Tolkien Biopic Coming

It may be C. S. Lewis’s birthday today, but it’s fellow Inkling J.R.R. Tolkien who’s getting all the headlines in Hollywood. There are plans afoot to film his life story.

The Los Angeles Times reports —

“Tolkien,” as the project is tentatively called, will examine the author’s life, particularly his formative years at Pembroke College and as a soldier in World War I, and how it influenced him and his work, according to a person familiar with the project who was not authorized to talk about it publicly.

David Gleeson, a Tolkien superfan and scholar of sorts about the Middle-earth creator, is currently working on the script. The movie will be produced by Peter Chernin ‘s Chernin Entertainment (“The Heat,” “Rise of the Planet of the Apes”) and set up at Fox Searchlight.

The Times says it’s unknown how much cooperation the project is receiving from the Tolkien estate, which threw obstacles in the way of another stalled-in-development film titled Mirkwood, “a fantastical look at [Tolkien’s] work as a codebreaker during WWII.”

7 thoughts on “Tolkien Biopic Coming

  1. Humphrey Carpenter’s biography of Tolkien induced yawns from this reader. I don’t know if the facts of his life were dulled to please the estate, but Tolkien’s inner life was far more interesting.

  2. All of the biographies I read (three or four of them) were dull and relatively uniformative about anything other than obvious facts about Tolkien’s life and the publishing history of his books … all but one. It presented a far more engrossing look into the man’s life and beliefs. … and I gather that one provokes snarls and invective from true believers. For better or worse, it would make a far more interesting bio pic, though.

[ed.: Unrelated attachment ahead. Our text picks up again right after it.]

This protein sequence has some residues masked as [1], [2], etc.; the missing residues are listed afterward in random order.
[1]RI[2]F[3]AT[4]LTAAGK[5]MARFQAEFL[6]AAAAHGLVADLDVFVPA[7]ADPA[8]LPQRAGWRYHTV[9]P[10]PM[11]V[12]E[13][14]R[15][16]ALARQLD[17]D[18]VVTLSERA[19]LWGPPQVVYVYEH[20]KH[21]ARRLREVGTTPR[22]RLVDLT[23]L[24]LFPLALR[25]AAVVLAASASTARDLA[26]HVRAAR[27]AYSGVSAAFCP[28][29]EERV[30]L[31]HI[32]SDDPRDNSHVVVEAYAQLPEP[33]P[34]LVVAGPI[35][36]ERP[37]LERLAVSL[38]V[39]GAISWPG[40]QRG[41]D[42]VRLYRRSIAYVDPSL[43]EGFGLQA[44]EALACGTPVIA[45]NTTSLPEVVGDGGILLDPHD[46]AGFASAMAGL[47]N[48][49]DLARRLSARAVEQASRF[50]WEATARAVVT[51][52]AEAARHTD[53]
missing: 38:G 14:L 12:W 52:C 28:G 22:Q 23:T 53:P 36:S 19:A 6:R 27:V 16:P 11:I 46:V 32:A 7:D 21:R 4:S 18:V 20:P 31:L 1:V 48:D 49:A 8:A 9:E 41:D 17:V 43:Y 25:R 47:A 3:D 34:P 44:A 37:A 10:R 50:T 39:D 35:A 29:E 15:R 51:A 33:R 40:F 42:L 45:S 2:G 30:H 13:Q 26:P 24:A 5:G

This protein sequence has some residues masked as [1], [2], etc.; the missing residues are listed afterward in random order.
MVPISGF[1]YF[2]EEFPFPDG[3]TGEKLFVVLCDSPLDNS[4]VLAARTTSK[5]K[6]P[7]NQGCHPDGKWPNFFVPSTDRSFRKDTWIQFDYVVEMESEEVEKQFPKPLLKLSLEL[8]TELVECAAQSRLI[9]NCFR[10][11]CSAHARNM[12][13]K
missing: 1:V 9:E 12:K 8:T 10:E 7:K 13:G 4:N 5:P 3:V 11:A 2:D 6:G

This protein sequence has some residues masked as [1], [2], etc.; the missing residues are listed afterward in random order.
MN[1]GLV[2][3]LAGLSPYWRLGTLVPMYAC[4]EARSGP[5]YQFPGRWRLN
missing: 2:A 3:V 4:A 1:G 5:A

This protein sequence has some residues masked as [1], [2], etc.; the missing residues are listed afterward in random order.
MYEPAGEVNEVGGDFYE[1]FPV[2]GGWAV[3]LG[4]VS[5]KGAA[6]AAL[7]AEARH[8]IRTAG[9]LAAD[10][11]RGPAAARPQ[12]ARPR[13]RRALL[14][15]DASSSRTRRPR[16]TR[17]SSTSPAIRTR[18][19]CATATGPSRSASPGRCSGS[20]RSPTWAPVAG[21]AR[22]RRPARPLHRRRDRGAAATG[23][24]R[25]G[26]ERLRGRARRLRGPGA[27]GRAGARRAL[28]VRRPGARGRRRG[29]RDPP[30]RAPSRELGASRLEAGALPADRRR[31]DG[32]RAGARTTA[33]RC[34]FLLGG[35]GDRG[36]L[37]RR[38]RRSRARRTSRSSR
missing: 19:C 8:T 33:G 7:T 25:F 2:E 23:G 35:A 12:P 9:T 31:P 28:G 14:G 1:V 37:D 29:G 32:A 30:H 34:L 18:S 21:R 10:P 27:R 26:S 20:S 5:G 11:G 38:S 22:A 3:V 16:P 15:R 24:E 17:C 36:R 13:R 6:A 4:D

3. Because it was idiotic and badly written, and nothing original that it said was true. That enough of a reason?

  4. “Tolkien, A Biography” by Michael White, New American Library/Penguin, 2003, $13.95. But you must promise not to read it!

  5. No, sure, read it. Have a big laugh. Read Fredric Wertham’s “Seduction of the Innocent” and “The World of Fanzines” while you’re at it, and laugh at those too. But don’t imagine that the author knows anything about fandom, or that the unnformed reader would learn anything about it from them.

    For the objections are not about being a “believer”, but about knowing the subject. There’s a lot factually known about Tolkien’s life and beliefs, and White is a bumbling fool in the area. Sure, his story might make a cute movie, but, like most movies, not to be relied on for any facts.

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